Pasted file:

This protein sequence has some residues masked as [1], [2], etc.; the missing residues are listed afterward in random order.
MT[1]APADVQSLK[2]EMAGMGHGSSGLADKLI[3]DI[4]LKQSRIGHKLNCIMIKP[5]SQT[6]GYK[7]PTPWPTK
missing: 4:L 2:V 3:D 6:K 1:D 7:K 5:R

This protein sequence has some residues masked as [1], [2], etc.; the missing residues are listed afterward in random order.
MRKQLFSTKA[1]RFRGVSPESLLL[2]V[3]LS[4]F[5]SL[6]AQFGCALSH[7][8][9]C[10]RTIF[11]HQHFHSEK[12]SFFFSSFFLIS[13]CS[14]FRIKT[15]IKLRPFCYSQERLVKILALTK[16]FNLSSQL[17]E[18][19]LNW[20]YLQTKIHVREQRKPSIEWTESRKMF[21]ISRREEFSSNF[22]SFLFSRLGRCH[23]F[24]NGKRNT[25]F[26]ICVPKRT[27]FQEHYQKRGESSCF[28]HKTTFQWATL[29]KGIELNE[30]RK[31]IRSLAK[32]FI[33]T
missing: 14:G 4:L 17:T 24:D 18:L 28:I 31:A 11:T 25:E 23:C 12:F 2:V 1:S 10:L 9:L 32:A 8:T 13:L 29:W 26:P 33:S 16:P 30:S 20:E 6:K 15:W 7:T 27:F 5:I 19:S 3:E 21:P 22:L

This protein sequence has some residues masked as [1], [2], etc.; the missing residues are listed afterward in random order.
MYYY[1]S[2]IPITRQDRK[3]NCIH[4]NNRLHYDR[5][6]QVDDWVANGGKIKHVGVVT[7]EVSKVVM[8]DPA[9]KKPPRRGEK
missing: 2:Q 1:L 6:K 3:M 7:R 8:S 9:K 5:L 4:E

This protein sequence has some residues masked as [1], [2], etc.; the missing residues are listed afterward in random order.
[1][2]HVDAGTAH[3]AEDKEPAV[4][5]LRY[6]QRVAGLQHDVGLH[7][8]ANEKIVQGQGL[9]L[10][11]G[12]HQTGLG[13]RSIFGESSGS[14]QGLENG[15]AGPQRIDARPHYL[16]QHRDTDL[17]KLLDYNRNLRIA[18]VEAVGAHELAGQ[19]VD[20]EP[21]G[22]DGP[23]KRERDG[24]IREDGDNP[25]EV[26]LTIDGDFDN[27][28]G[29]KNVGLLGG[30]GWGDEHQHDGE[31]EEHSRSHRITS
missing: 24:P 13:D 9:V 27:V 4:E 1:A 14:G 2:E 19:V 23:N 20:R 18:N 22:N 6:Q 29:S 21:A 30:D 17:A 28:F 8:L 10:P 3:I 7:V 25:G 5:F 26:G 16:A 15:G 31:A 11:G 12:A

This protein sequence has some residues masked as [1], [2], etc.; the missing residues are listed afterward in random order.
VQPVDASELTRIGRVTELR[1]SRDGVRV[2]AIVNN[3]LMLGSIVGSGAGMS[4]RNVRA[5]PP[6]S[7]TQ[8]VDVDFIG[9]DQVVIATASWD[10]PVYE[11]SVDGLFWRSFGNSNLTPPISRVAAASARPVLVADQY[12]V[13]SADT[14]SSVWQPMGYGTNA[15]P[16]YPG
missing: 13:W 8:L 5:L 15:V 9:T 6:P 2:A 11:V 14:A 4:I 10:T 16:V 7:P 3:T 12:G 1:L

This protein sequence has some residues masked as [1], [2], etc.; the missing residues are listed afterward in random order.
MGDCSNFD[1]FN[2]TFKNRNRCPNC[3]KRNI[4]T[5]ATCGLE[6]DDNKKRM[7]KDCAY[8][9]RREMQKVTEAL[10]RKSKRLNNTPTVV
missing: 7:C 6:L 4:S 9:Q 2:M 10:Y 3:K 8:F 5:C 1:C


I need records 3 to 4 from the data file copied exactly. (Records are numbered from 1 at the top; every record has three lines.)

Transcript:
This protein sequence has some residues masked as [1], [2], etc.; the missing residues are listed afterward in random order.
MYYY[1]S[2]IPITRQDRK[3]NCIH[4]NNRLHYDR[5][6]QVDDWVANGGKIKHVGVVT[7]EVSKVVM[8]DPA[9]KKPPRRGEK
missing: 2:Q 1:L 6:K 3:M 7:R 8:S 9:K 5:L 4:E

This protein sequence has some residues masked as [1], [2], etc.; the missing residues are listed afterward in random order.
[1][2]HVDAGTAH[3]AEDKEPAV[4][5]LRY[6]QRVAGLQHDVGLH[7][8]ANEKIVQGQGL[9]L[10][11]G[12]HQTGLG[13]RSIFGESSGS[14]QGLENG[15]AGPQRIDARPHYL[16]QHRDTDL[17]KLLDYNRNLRIA[18]VEAVGAHELAGQ[19]VD[20]EP[21]G[22]DGP[23]KRERDG[24]IREDGDNP[25]EV[26]LTIDGDFDN[27][28]G[29]KNVGLLGG[30]GWGDEHQHDGE[31]EEHSRSHRITS
missing: 24:P 13:D 9:V 27:V 4:E 1:A 14:G 2:E 19:V 23:N 20:R 18:N 22:N 6:Q 29:S 21:A 30:D 17:A 28:F 8:L 10:P 3:I 7:V 25:G 5:F 26:G 16:A 15:G 31:A 11:G 12:A